Brompheniramine is an antihistamine drug primarily prescribed for allergic rhinitis, common cold symptoms, hay fever, and other related problems. Its chemical formula is C16H19BrN2, and it is often sold under the brand names Bromfed, Bromfenex, Dimetapp, Ala-Hist IR, Veltane, Lodrane, and J-Tan (note that some drugs that combine brompheniramine with another pharmaceutical are likely to have a different brand name). Brompheniramine is currently listed as one of the most powerful anticholinergic pharmaceuticals available. 


Side effects of brompheniramine include: 


  • Drowsiness
  • Dry mouth, nose, and throat
  • Chest congestion
  • Nausea
  • Constipation
  • Gastrointestinal upset
  • Headache
  • Blurred vision
  • Tachycardia / increased heart rate
  • Sedation
  • Dizziness
  • Weakness
  • Trouble urinating
  • Tinnitus (ringing in the ears)
  • And more…


Bromfenac (C15H12BrNO3) is an NSAID marketed in the form of eye drops under the brand names Prolensa, Bromday, Xibrom, Yellox, and Bromsite. It is available by prescription for macular edema and postoperative ocular inflammation and pain following cataract surgery. One of the original iterations of bromfenac, Duract, to go to market in July 1997 was recalled less than one year later in June 1998 after multiple patients reported hepatotoxicity following usage of the oral bromfenac drug for more than the indicated 10-day usage limit.


Side effects of current bromfenac eye drop preparations include:


  • Corneal erosion
  • Itching eyes / pruritus of the eyes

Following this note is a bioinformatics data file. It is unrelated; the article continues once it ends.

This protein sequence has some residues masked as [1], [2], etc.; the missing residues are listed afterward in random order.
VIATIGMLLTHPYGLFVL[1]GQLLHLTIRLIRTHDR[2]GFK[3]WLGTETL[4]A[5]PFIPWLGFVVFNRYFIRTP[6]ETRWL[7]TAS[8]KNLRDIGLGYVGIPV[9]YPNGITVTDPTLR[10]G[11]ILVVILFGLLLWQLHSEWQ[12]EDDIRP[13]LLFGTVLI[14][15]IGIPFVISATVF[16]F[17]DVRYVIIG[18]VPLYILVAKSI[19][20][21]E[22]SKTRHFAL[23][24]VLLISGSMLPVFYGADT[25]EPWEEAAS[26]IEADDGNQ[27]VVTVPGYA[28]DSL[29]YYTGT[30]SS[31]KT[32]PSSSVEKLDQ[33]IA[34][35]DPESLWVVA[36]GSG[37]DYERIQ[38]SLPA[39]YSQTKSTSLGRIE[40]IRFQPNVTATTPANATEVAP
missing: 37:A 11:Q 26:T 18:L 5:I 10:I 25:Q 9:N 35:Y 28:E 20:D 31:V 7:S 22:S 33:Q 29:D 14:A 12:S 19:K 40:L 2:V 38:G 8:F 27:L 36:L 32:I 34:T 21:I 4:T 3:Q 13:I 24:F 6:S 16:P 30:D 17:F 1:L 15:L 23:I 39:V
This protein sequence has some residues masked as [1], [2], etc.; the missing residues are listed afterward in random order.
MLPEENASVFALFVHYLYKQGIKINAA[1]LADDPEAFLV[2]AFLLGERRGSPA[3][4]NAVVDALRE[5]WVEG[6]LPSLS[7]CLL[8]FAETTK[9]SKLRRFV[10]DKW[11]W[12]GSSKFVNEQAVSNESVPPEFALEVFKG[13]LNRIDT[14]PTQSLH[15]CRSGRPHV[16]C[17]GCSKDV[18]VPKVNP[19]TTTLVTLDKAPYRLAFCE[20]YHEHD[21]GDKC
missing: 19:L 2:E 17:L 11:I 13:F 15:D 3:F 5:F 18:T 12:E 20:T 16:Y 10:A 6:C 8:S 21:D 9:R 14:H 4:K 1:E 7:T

• Eye pain
  • Eye redness
  • Corneal perforation
  • Blurred vision
  • Decreased night vision
  • Diminished vision / vision changes
  • Changes to ability to see color
  • Headache
  • Abnormal eye sensations


Bromocriptine (C32H40BrN5O5) is a prescription drug given for Parkinson’s disease, pituitary gland tumors, type 2 diabetes (as an adjunct medication), hyperprolactinemia, neuroleptic malignant syndrome, acromegaly, ovarian hyperstimulation syndrome (as a preventative), and many other conditions. It is a dopamine agonist. Bromocriptine has been known by many brand names, including (but not limited to) Abergin, Lactodel, Medocriptine, Ronalin, Barlolin, Brameston, Cripsa, Deparo, Erenant, Gynodel, Parlodel, and many others. 


Side effects of bromocriptine use include: 


  • Nausea/vomiting
  • Headaches
  • Orthostatic hypotension
  • Raynaud’s phenomenon
  • Psychotic symptoms
  • Pulmonary fibrosis (when given in high doses for Parkinson’s disease)
  • Withdrawal symptoms upon quitting (such as anxiety, dysphoria, irritability, panic attacks, suicidal thoughts, pain, cravings, etc.)
  • Blurred vision, double vision, etc.
  • Chest pain/discomfort